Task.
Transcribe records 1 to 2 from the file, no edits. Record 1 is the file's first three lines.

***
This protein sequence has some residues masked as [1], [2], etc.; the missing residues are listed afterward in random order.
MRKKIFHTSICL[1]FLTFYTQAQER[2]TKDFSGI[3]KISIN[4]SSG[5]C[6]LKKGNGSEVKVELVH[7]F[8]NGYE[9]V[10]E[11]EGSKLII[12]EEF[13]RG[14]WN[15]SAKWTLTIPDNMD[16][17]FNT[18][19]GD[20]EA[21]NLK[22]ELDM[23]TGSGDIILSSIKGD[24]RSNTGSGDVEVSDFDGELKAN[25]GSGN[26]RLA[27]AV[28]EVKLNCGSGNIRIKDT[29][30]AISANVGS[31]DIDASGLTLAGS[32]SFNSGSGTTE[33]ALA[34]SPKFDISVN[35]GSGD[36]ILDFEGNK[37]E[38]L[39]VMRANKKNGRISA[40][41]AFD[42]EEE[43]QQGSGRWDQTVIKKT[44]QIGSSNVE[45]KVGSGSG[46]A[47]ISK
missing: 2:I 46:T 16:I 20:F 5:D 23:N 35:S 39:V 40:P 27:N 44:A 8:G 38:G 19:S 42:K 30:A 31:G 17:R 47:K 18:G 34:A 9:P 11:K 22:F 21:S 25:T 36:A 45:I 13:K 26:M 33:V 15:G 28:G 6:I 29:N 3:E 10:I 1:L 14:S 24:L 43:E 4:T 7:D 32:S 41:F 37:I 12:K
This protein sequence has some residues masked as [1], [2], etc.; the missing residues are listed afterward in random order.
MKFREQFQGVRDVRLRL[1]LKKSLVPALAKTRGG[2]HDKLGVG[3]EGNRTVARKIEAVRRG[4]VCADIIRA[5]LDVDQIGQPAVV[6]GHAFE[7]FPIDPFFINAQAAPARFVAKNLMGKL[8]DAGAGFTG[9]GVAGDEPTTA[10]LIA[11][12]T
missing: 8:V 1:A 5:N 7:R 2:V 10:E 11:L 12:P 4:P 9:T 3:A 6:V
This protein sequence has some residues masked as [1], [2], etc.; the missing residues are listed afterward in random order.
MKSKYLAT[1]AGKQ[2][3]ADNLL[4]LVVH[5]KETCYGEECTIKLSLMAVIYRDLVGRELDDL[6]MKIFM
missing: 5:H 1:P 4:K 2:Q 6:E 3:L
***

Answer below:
This protein sequence has some residues masked as [1], [2], etc.; the missing residues are listed afterward in random order.
MRKKIFHTSICL[1]FLTFYTQAQER[2]TKDFSGI[3]KISIN[4]SSG[5]C[6]LKKGNGSEVKVELVH[7]F[8]NGYE[9]V[10]E[11]EGSKLII[12]EEF[13]RG[14]WN[15]SAKWTLTIPDNMD[16][17]FNT[18][19]GD[20]EA[21]NLK[22]ELDM[23]TGSGDIILSSIKGD[24]RSNTGSGDVEVSDFDGELKAN[25]GSGN[26]RLA[27]AV[28]EVKLNCGSGNIRIKDT[29][30]AISANVGS[31]DIDASGLTLAGS[32]SFNSGSGTTE[33]ALA[34]SPKFDISVN[35]GSGD[36]ILDFEGNK[37]E[38]L[39]VMRANKKNGRISA[40][41]AFD[42]EEE[43]QQGSGRWDQTVIKKT[44]QIGSSNVE[45]KVGSGSG[46]A[47]ISK
missing: 2:I 46:T 16:I 20:F 5:D 23:N 35:S 39:V 40:P 27:N 44:A 8:G 38:G 19:S 42:K 30:A 31:G 17:R 47:K 18:G 34:A 9:P 11:K 22:F 21:S 25:T 36:A 45:I 13:K 26:M 33:V 15:G 28:G 6:I 29:N 3:E 10:I 1:L 14:S 24:L 43:E 4:T 7:D 32:S 41:F 37:I 12:K
This protein sequence has some residues masked as [1], [2], etc.; the missing residues are listed afterward in random order.
MKFREQFQGVRDVRLRL[1]LKKSLVPALAKTRGG[2]HDKLGVG[3]EGNRTVARKIEAVRRG[4]VCADIIRA[5]LDVDQIGQPAVV[6]GHAFE[7]FPIDPFFINAQAAPARFVAKNLMGKL[8]DAGAGFTG[9]GVAGDEPTTA[10]LIA[11][12]T
missing: 8:V 1:A 5:N 7:R 2:V 10:E 11:L 12:P 4:P 9:T 3:A 6:V